High-A South Bend Cubs: 1-3 Loss to Western Michigan Whitecaps

Biggest Yes: Owen Caissie — 2/4, 2B, HR (11)

First and foremost, that Jackson Jobe guy over in Detroit's farm system—you know, the 41st-best prospect in all of baseball—is pretty good. The only guy who managed to really figure him out was Caissie, my 7th-best prospect in the Cubs' farm system. The home run to opposite field was an impressive showing of power, and the double was ripped, too.

Caissie has been in a bit of a lull at the plate lately, so it is nice to see him have a performance like this. His slash line of .259/.350/.417 can certainly use some improvement, even though it demonstrates a solid bat. Remember, Caissie's value comes primarily from the potential he has to be an above average hitter who can give you 25-plus home runs annually in the majors. Games like these remind you of that potential.

Biggest Yikes: Kevin Made — 0/3, 1 SO, 2 LOB, Fielding Oopsy Daisy (Not an error, but can we make this an official stat?)

Kevin Made officially joins the crew of Koen Moreno, Fabian Pertuz, Ethan Hearn, and Felix Stevens in the 3-time Biggest Yikes award winners club. We've already established that Made has work to continue doing with his bat. He's a defense-first guy who had been showing some improvement with his bat-to-ball skills earlier this year. The problem is that he has been in a pretty deep funk at the plate for a while now. In August, Made is slashing .172/.274/.234. Things are trending downhill fast.

Moreover, Made played some questionable defense Saturday, too. With runners on 2nd and 3rd with one out, Justice Bigbie hit a sharp grounder to Made at shortstop. Trei Cruz had a great jump toward home and Made inexplicably tried to throw home for the out, which wasn't even close to working. The only rationale I can come up with is that he thought it was a force out. For a guy lauded for defense, that type of thing can't happen. Through August, Made has dropped from my 16th-best Cubs prospect to 29th.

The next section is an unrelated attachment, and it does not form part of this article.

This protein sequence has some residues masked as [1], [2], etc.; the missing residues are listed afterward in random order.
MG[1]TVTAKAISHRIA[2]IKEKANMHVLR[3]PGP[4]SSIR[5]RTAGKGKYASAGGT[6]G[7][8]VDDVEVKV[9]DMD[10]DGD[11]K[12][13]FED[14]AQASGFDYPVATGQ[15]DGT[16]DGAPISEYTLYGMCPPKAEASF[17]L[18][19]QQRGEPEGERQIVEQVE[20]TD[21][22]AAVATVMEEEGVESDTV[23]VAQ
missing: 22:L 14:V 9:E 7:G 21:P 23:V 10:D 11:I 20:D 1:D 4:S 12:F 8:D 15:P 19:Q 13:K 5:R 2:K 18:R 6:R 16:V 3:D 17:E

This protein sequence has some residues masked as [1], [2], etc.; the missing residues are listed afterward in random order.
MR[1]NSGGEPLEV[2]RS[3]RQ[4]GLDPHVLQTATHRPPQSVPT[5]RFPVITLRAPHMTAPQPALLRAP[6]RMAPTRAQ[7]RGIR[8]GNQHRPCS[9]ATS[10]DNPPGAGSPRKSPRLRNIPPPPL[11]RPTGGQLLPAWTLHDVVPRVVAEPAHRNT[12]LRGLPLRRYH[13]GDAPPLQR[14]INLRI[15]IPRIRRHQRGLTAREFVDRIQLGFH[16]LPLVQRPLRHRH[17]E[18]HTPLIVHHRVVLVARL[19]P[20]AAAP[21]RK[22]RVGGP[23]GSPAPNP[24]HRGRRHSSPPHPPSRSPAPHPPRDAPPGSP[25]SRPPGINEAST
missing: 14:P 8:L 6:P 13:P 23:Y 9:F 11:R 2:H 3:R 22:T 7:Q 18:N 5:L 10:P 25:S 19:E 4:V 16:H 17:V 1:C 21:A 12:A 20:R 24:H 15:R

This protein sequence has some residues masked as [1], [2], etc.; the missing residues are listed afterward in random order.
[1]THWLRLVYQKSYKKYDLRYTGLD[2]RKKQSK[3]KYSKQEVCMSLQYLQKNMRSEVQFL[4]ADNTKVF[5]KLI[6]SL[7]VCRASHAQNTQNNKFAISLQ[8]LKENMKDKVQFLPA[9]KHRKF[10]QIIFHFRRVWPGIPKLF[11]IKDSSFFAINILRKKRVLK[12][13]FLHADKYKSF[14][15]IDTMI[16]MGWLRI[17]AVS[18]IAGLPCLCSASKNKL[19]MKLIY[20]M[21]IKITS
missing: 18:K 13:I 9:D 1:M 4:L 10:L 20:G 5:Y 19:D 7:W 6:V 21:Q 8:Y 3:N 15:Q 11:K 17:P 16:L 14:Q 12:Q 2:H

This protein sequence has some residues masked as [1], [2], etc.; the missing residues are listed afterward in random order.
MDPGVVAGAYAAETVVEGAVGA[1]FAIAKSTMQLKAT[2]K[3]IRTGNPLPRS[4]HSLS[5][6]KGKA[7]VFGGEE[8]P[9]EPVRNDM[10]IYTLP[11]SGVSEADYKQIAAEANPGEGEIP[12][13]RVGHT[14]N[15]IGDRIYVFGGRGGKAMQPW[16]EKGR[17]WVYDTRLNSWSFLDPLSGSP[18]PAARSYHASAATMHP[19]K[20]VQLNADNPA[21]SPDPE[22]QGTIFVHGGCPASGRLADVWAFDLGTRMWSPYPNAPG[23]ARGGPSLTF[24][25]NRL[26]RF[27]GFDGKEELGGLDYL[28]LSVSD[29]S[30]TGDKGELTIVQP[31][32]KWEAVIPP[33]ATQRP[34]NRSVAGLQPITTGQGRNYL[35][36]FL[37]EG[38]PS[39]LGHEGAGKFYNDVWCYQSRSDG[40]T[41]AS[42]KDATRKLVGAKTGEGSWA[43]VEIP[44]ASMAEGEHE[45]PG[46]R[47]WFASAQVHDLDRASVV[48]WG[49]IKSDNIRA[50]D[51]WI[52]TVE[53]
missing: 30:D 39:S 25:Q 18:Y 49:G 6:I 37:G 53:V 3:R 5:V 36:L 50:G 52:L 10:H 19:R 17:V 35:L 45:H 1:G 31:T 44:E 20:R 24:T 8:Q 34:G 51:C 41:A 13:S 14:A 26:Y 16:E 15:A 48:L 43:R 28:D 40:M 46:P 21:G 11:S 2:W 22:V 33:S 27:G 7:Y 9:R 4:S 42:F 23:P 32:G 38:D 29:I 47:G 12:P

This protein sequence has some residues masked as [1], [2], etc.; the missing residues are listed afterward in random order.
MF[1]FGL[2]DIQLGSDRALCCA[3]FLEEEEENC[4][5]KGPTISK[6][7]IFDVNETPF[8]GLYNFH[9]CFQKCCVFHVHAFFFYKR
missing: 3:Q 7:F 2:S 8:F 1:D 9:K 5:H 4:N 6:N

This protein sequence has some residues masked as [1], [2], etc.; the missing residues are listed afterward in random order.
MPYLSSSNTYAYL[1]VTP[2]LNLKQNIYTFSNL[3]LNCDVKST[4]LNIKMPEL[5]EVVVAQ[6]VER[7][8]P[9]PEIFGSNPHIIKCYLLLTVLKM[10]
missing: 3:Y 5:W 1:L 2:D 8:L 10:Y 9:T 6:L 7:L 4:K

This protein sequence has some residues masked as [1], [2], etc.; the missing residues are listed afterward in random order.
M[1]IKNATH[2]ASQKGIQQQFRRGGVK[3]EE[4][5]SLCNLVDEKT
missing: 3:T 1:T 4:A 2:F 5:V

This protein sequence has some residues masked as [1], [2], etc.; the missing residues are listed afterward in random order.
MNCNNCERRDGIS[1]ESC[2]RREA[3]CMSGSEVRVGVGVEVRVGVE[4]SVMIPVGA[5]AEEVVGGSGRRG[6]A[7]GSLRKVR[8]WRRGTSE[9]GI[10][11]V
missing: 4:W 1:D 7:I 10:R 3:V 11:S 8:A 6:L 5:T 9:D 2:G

Low-A Myrtle Beach Pelicans: 2-10 Loss to Augusta GreenJackets

Biggest Yes: Haydn McGeary — 3/4, 2B

Well hello, 2022 draft pick Haydn McGeary. Welcome to the series and congratulations on your Biggest Yes award! McGeary, the Cubs' 15th-round pick out of Colorado Mesa this year, has only played two games with Myrtle Beach this season. Still, he's 4/8 with a double in that ridiculously small sample size. In a game where not much went well for the Pelicans, McGeary's solid showing at the plate so early in his career stands out as impressive.

Biggest Yikes: Gregori Montano — 1.1 IP, 1 H, 5 BB, 6 ER

Holy Cow, Montano. Myrtle Beach was actually set up for a 2-1 victory going into the 9th inning. Yes, you read that right. The Pelicans were up 2-1 going into the 9th and lost 10-2. Mostly, Montano gets the blame for that. He actually pitched a solid 8th inning with a fly out, walk, then double play. However, once he came back out for the 9th, the wheels totally fell off. Mostly, it was Montano's command. He couldn't get it together, and the GreenJackets were patient, took their walks, and then did damage with walks and basic hits. Of course, Johzan Oquendo could share this with Montano because he came in when Montano was pulled and let the inherited runners all score before giving up a grand slam to really seal the deal. No matter how you swing it, that was a rough end to the game for those two pitchers.